Vertical Rhythm

Posted 13 July 2020

left: example of good vertical rhythm, right: example of poor vertical rhythm

Vertical rhythm is a concept in typography that aims to keep vertical spaces between elements consistent with each other. This creates repeatable patterns that readers subconsciously understand and use to read faster and more accurately.

As a disclaimer, this is going to be an opinionated and complicated article.


The invisible shared line on which capital letters sit. Curved or pointed letters, such as o and v, often fall slightly below the baseline to adjust to optically for their diminished points of contact with the line.
Font size
The maximum height of all characters in a font including all ascenders and descenders.
An organization of elements in a composition that assigns greater importance to some elements than others.
The distance from baseline to baseline in a paragraph of text.
Line height
The height of the invisible bounding box containing a line of text.

The baseline grid

The baseline grid is perhaps the pinnacle of vertical rhythm and many have tried to use it on the web. This is an admirable goal, but one that will lead to many headaches.

What is a baseline grid? The baseline is the invisible line that all typographical characters sit on. A baseline grid is a system that use's the leading of a page's body copy to align all elements to the baselines of the text. This ensures that in two columns, the lines of text look like they sit on the same invisible line.

So what's the problem? The web doesn't care about baselines. It takes a much looser approach to typography, using line-height an invisible bounding box the text sits in.

Example of baseline alignment vs line hight alignment. Notice that text using line height is positioned in the middle of the bounding box.

This article is not going to go into replicating the baseline grid. If you're really interested in this approach, I'd recommend taking a look at the 8pt grid system. It's probably the closest thing to the baseline grid on the web.

The only thing about the 8pt grid system and other systems like it, is that they require you to work from the outside in. I firmly believe the base of any design should be it's text. Determining your unit of measurement first requires you to select font sizes that work with that measurement.

What is the magic number?

When you think about it, what is the smallest unit of vertical measurement we already have established by default? For the designers who created the idea of a baseline grid, it was the leading from one line of body copy to the next.

Leading doesn't exist in web typography - there is no space between lines of text, so what do we use? The line height itself.

Now, to create perfect vertical rhythm, like would exist if using a baseline grid, every element's height and margin should equal a multiple of the base line height.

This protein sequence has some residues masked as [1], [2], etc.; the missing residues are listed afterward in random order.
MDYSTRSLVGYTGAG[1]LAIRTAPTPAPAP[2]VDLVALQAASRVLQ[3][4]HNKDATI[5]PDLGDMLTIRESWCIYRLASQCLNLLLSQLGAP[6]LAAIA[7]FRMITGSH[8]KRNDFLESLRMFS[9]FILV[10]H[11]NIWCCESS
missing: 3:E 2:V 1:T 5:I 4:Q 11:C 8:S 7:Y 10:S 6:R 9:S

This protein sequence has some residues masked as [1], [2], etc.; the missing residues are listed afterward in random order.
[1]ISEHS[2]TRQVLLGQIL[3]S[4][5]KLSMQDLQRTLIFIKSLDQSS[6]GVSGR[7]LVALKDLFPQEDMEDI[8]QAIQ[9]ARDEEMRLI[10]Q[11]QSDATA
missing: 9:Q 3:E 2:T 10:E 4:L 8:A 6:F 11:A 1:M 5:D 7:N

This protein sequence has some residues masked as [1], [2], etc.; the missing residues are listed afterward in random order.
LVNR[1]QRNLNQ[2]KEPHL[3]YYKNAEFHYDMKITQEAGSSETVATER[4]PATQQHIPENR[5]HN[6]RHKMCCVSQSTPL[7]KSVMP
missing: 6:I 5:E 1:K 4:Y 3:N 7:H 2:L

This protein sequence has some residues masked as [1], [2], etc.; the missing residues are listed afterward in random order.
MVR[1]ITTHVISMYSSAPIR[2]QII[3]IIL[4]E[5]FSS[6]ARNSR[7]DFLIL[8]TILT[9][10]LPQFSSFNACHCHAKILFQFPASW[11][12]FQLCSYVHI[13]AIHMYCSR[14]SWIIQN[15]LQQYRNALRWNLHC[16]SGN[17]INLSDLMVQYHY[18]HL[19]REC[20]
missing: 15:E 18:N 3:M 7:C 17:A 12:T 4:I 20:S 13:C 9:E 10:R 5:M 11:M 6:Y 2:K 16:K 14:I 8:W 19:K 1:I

Except, I'm going to bend the rules a little. You may have already realized this but the average line height is just too large for practical use. My suggestion is to divide it in half and use that number as your base unit.

This number needs to become your new best friend. Where I currently work, this value is 0.8rem (our base line height is 1.6)

Calculating the line height

In the previous article, we looked at modular scales, so let's calculate the line height for each step of a scale. This would use a formula like this:

X = Font Size
Y = Base Line Height
Z = Line Height

A * Y = Z

Where A is an increment of 0.5 and is as high as possible so that Z >= X

For example, let's say our base font size is 10px, we have a 1.5 ratio, and the base line height is 1.6 (16px). The next step in the scale would be 15px and its line height would be 16px since 16 is greater than or equal to 15.

At this point, the designer might say "well that's just too tight and it needs to be wider" and they could increase the line height up to 24px since 16 * 1.5 = 24

Margins, Paddings, and Borders

Keep in mind that the total height of any element including margins, borders, paddings, and content should be a multiple of the base line-height / 2. I'll refer to this as the "space unit" from here on.

  • If you add a padding, use a multiple of the base line height divided by 2. For small top and bottom paddings, consider using the base line height divided by 4.
  • Do not use a bottom margin less than the base line height on any block level element, and if you add to that margin, use a multiple of the base line height
  • If you add a border you need to subtract 2 times the border’s width from the bottom margin.
  • Any elements that have a height property, that value should be a multiple of the base line height.

Obviously, this is highly nit picky and would be next to impractical to use in production. This is simply the goal of a perfect vertical rhythm.


As proof that an absolutely perfect vertical rhythm is likely impractical in production, consider responsive images where the height changes fluidly as the window is scaled to maintain the image’s aspect ratio.

This could be achieved with JavaScript by cropping the image to a height multiple of the line height but less than the auto height of the image, but I’m not sure this level of perfection is necessary or desirable. In the future, advancements in CSS math may provide an answer to this.

A loose system

Maintaining vertical rhythm can be done quite easily as long as we understand where we can break the rules. In my experience, I feel that we can allow images, borders, and small paddings to fudge the rules.

The most important take away is that we have a consistent margin that is preferably based on the line height of our body copy. Large paddings like those on cards could also be considered when using this system of spacial measurement, as well as the height of arbitrary containers or content where it is convenient to do so.